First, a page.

A church can also become over populated with immature Christians, especially when it is lacking in shepherds to provide spiritual guidance in combating sin. The church will eventually become little more than a bunch of Christians floundering around on the basketball court of life. They may excel in social work and in prosperity gospel programs; but when it comes to proclaiming the manifold wisdom of God the fellowship fails. Sin attacks the performance of individual Christians and it also destroys the team play of a congregation. When a church is not actively combating sin they have no game plan and without a game plan they are of no use to God.

A high school basketball game is not chaos unleashed; even if it looks like it. Well, it shouldn’t be! There is a game plan; there is team strategy; there are offensive and defensive plays; and the coach is constantly making adjustments during a game. For example: if you are on defense, there is a play for each position of the ball: whether the ball is in the left wing, or center, or right corner. Perhaps if the ball is in the right corner two players will work trap, one will slide down to the basket, one will protect the high post area and the remaining player will look for a steal. It really does not matter what terminology you use or what specific actions make up the play; the key to success is every player knowing what is expected of him or her for every situation. A basketball player who hears the coach call out a play and then stands there with glazed eyes, like a deer caught in the headlights of a car, should not be on the court. When a team falls apart and the game becomes chaos for them they are destined to lose the game. It is no different for a church. There has to be a game plan for defeating sin in the congregation.

When a church is over populated with immature Christians its game play degrades to spastic chaos, as Satan jerks them around like puppets on a string. It is kind of like the other team having a play you just cannot figure out. They have the ball, they bring it down the court and then the ball disappears right in front of your eyes: that is until it goes through the hoop. To make matters worst, they successfully use the same play over and over again. That is exactly what Satan does with Christians who are highly vulnerable to sin and with churches that fail to combat sin in the congregation. We do not set out to sin and we have not given up on being good: Satan is simply out playing us.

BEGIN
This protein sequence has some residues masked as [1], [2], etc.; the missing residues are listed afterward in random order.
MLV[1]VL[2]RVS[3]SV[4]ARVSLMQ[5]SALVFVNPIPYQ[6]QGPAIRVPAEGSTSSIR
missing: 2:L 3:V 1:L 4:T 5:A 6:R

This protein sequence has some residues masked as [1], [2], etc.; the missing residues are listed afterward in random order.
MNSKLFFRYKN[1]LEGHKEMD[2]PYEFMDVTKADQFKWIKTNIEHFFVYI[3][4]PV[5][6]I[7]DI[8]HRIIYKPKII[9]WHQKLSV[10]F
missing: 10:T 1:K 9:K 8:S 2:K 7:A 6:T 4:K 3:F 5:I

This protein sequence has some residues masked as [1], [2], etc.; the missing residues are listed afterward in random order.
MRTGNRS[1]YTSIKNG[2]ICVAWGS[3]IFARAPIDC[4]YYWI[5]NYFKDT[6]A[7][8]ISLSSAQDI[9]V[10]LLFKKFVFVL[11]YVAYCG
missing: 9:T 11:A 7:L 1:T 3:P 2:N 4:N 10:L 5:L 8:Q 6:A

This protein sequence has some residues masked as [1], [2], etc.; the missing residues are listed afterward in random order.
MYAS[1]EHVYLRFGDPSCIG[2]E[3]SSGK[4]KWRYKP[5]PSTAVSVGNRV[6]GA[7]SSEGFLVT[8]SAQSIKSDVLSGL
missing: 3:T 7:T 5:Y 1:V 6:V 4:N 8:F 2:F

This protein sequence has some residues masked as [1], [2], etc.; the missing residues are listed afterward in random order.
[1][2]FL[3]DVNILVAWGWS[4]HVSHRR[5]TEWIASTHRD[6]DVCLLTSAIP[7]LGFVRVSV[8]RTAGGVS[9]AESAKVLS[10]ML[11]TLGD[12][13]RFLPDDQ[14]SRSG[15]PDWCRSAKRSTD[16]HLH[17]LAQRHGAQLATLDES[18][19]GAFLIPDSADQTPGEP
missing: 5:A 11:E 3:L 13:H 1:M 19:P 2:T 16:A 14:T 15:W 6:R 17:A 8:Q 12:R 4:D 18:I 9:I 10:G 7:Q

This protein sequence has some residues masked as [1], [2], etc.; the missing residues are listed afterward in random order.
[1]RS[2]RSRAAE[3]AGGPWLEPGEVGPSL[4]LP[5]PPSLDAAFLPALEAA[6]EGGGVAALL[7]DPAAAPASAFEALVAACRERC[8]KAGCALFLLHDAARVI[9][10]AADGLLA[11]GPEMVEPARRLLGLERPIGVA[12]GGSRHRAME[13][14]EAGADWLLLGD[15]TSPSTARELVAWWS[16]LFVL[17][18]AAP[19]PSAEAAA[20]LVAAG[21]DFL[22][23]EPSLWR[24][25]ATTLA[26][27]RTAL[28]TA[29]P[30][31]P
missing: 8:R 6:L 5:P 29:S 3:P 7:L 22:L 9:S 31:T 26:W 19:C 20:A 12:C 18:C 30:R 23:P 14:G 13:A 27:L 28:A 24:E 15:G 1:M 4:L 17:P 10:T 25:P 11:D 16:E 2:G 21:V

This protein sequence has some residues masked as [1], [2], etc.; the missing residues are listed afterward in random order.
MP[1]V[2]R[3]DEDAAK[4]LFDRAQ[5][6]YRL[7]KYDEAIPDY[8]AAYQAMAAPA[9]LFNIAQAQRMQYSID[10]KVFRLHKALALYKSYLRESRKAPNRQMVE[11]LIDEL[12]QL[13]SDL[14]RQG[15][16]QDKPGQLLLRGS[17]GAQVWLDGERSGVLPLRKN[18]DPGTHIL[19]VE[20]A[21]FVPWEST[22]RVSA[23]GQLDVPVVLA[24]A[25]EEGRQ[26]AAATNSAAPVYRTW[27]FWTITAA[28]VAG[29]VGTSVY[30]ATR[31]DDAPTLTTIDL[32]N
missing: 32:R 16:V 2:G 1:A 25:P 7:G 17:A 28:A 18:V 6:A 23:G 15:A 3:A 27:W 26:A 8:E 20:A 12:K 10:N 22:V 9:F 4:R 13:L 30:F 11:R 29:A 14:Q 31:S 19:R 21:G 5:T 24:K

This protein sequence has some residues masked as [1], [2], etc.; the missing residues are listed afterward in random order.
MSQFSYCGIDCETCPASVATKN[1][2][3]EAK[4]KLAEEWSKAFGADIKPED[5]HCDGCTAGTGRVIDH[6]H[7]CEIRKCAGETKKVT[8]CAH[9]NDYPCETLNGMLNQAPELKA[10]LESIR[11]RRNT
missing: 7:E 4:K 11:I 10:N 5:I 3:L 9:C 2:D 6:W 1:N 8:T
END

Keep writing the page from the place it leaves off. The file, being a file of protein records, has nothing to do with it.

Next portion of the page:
For a congregation to field a team, that can beat Satan on the basketball court of life, they need: good mature Christian players; biblically qualified and God called shepherds (elders); and they need a good game plan. Even when we are properly prepared and well led, however, we can fail if our head is not in the game. Paul told the Colossians (Colossians 3:1-11) that they must keep their minds set on the game. When a champion high school team walks out on the court you can bet that their mind is on the game. Before becoming a basketball player the individuals on the team were just like the other kids in their class. But, now they have the power to set aside personal problems; they swallow the pain of injuries; and they can totally focus on playing the game. In the same way, a Christian needs to listen to Paul who told the Colossians that they needed to put to death any desire for sin and unclean living because they were a new creation. Paul would tell them: “now you are a player on Christ’s team so put on the new person and play like the Christian you are.” This is true for the individual Christian and it is true for the Christian congregation.


To succeed in the game of life we must have our head in the game and remain vigilant to all forms of sin. It is not difficult to see the common sins of: anger, hatred, violence, steeling, cheating, meanness, foul language and the like. It is far more difficult, however, to see the hidden sins that keep us from having our head in the game. When we allow things such as: lust, uncontrolled habits, hurt feelings, jealousy, non-commitment, doubt, and fear to live in our mind we are in grave danger of hidden sin. No one else may see these sins but they will eventually keep us from playing up to our full potential.

As we mature as Christians we should gradually subdue, by the operation of grace, our submission to sin both expressed and hidden. As we gain control over sin in our life, we will also experience an improvement in our performance on the court of life. Paul told Timothy (1 Timothy 4:8) that physical training is good for the body, but if you are to win on the court of life, and in the life to come, you also need to concentrate on training for godliness. Take time to read about … pray about … think about … and praise God: for the opportunity to be a Christian player on the basketball court of life. The more you walk with God the more you will defeat sin and the more you conquer sin the better player you will become.

When Christ freed us from our bondage to sin He placed us on the basketball court of life. Therefore, if you are a Christian you are a player! If you are a mature Christian you are the starting string. Everyone else in life is a slothful spectator: destined to eternal failure. Every Christian can rejoice in the knowledge that we are all free from the condemnation of sin: because Christ took our punishment for us. We now fight a battle against sin; and, without faith it is impossible to become a starting player. The writer of Hebrews (Hebrews 11:6) said: For everyone who comes to God must believe that He is, and that He will reward those who diligently seek Him. Sin does not have to rule in our minds and bodies because we now have the Spirit of God to empower us in this new life as a Christian player on the basketball court of life.